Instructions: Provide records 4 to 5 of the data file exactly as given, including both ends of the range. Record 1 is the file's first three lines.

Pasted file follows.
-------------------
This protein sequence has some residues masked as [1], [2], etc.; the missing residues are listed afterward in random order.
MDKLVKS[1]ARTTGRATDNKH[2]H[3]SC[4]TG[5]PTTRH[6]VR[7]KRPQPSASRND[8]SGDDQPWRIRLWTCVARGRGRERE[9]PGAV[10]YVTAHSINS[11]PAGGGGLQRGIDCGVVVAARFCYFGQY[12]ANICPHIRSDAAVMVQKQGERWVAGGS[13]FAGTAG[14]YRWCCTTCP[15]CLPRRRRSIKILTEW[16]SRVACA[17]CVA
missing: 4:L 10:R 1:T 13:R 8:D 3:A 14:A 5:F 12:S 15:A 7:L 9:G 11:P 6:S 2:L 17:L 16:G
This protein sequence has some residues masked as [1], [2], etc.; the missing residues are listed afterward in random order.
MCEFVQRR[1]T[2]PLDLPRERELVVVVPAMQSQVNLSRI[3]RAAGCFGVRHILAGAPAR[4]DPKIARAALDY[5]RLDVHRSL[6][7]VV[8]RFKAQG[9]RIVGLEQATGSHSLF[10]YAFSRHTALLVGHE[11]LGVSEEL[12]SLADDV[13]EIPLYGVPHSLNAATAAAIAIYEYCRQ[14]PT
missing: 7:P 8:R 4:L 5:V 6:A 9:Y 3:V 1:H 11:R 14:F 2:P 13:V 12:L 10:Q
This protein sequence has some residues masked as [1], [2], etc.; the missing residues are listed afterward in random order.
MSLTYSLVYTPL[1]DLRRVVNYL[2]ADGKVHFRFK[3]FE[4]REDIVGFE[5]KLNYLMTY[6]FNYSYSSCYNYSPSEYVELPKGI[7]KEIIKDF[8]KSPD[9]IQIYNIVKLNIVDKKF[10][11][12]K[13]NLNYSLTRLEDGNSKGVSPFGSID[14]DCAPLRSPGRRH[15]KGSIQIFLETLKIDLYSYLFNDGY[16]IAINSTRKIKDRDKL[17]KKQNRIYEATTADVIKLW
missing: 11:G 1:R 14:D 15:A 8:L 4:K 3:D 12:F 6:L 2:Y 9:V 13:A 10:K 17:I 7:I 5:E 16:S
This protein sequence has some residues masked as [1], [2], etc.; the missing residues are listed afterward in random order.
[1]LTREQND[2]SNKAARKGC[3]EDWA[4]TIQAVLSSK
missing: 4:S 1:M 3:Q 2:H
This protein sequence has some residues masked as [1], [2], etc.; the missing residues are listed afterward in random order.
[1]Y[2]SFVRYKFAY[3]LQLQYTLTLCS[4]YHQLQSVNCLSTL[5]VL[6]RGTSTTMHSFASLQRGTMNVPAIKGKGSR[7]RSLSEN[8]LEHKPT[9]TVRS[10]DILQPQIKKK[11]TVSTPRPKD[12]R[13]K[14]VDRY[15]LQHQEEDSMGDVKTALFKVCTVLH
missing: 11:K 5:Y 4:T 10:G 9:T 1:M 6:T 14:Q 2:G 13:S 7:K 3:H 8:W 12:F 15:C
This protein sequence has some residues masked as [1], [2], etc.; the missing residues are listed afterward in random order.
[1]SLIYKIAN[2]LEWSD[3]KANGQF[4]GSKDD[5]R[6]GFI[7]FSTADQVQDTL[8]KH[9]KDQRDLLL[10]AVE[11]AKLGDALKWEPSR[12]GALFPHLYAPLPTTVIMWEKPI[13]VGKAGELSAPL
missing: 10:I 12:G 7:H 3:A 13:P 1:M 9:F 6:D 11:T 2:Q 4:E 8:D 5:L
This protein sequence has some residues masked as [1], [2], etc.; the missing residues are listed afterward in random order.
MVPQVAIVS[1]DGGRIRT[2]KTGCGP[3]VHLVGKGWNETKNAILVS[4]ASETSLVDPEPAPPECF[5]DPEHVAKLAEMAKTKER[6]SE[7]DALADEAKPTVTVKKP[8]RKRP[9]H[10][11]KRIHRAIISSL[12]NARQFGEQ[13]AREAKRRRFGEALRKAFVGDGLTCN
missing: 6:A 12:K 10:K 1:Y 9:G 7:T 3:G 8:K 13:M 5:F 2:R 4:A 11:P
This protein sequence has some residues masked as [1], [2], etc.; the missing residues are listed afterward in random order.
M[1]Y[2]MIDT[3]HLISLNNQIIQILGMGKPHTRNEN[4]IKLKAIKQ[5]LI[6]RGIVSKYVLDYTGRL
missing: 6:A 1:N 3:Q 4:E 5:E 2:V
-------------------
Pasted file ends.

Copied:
This protein sequence has some residues masked as [1], [2], etc.; the missing residues are listed afterward in random order.
[1]LTREQND[2]SNKAARKGC[3]EDWA[4]TIQAVLSSK
missing: 4:S 1:M 3:Q 2:H
This protein sequence has some residues masked as [1], [2], etc.; the missing residues are listed afterward in random order.
[1]Y[2]SFVRYKFAY[3]LQLQYTLTLCS[4]YHQLQSVNCLSTL[5]VL[6]RGTSTTMHSFASLQRGTMNVPAIKGKGSR[7]RSLSEN[8]LEHKPT[9]TVRS[10]DILQPQIKKK[11]TVSTPRPKD[12]R[13]K[14]VDRY[15]LQHQEEDSMGDVKTALFKVCTVLH
missing: 11:K 5:Y 4:T 10:G 9:T 1:M 6:T 14:Q 2:G 13:S 7:K 3:H 8:W 12:F 15:C